In the heyday of the Caribbean Room, the favorite dishes (according to food critic Tom Fitzmorris, whose website, NOMenu.com, includes descriptions) were: Crabmeat Remick (with bacon and a chili sauce, baked au gratin style); Trout Veronique (whose sauce included white grapes); and Mile High Pie (chocolate, vanilla and peppermint ice cream in a pie shell slice, topped with a high meringue and chocolate sauce).
Longtime maître d’, Douglas Leman, who possesses a phenomenal memory, was a part of the Caribbean Room’s success, but, while it was the grand dining spot, The Silver Whistle coffee shop was the place to go for breakfast and a quick bite. Its most famous menu item? The blueberry muffins.
The food was good enough to create cravings: Karen Perschall remembers her husband bringing home a take-out order. “He got home, and there was my dinner on a tray – with the china, the glass, the knife and fork and napkin – just the way they would have served it in the restaurant! I don’t think they had ever done take out before, but I appreciated it so much and I’ve never forgotten.”
The little cafe was also known as the rendezvous of choice for a changing cadre of businessmen, attorneys and various locals, including both white and black patrons, who would meet for breakfast every morning. Politics was often on the menu.
Attorney Henry E. “Hank” Braden IV, remembers it fondly, “My father would go. And Charlie Dunbar, Judge Maury Sear, Phil Wittmann, Howard Judell, Bryan Wagner, John Ormond … a lot of people.
“Judge Sear would like to open the door. He’d get there around 6:30. The federal lawyers were early, then everybody else. The best seat was the table on the corner, you would have a good view of the avenue,” Braden explains.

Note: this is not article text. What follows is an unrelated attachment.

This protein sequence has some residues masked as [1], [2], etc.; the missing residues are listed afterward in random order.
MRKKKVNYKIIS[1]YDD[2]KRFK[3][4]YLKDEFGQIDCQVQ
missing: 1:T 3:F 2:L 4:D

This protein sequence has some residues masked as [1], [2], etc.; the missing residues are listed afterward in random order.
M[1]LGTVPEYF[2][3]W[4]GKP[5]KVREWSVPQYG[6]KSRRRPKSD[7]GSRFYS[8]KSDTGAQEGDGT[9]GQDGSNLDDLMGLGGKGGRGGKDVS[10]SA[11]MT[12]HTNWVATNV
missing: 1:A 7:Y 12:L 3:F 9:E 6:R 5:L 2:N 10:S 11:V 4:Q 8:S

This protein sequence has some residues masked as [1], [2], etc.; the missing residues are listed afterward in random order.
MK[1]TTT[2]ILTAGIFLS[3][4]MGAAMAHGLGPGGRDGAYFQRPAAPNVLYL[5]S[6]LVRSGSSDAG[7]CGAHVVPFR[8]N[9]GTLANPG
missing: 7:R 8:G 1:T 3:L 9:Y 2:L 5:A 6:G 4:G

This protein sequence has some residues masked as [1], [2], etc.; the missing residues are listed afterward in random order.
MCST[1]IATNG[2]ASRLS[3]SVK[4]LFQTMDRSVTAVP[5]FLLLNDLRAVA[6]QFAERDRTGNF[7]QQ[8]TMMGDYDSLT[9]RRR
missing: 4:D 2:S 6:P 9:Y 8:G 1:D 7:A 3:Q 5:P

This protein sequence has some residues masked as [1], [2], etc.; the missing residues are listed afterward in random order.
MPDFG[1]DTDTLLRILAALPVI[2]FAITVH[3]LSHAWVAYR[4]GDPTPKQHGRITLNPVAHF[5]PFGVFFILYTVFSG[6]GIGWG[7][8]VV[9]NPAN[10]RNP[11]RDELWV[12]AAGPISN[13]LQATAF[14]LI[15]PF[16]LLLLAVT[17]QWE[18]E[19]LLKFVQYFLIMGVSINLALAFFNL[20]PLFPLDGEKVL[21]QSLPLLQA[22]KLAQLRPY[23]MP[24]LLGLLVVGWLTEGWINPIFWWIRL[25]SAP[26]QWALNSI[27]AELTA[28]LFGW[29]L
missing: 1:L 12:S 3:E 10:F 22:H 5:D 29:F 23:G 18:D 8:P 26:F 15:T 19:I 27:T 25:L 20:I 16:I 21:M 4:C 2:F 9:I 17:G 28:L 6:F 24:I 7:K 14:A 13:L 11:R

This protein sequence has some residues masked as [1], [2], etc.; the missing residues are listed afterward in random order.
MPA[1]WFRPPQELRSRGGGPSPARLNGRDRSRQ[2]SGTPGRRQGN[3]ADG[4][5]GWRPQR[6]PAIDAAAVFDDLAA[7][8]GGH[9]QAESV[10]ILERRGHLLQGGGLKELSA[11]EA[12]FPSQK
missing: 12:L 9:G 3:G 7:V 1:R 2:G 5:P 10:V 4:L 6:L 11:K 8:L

The Pontchartrain needed a signature late-night entertainment spot. Next to the hotel site was a popular drinking establishment known as The Stable, with decor that included live chickens. This was removed and the transformation of the Bayou Bar began. Naturally, the Bayou Bar’s piano would be a Steinway. By 1951, the pianist was Charlie Luckow, and he would be there for over a quarter of a century.
Other entertainers through the years, besides “Tuts” Washington, included Dr. Michael Neal, Blaine Butler, Bruce Versen, Mimi Guste and Carl Franklin. Phil Melancon has been the best-known Bayou Bar entertainer in recent years.
Lately the Pontchartrain, (according to its website ThePontchartrain.com) has focused primarily on residential housing, with extended stay units and hotel dining offered for residents. News reports suggest they’ll also be able to offer normal hotel rooms, which will possibly allow the return of live music.
Many New Orleanians would be happy to raise a glass to that!
The House Player
The late Isidore “Tuts” Washington was playing at a private party when one of the guests, Albert Aschaffenburg, then proprietor of the Pontchartrain Hotel, asked him to go to the hotel after the party ended. Once seated at the Bayou Bar Steinway, Tuts launched into a new career, playing three nights a week at the Uptown venue in the early 1980s, where, besides pleasing the regulars with show tunes, he could heat up the keyboard with his Storyville-based boogie-woogie. Along with Professor Longhair and Allen Toussaint, he was featured in Stevenson Palfi’s documentary Piano Players Rarely Play Together.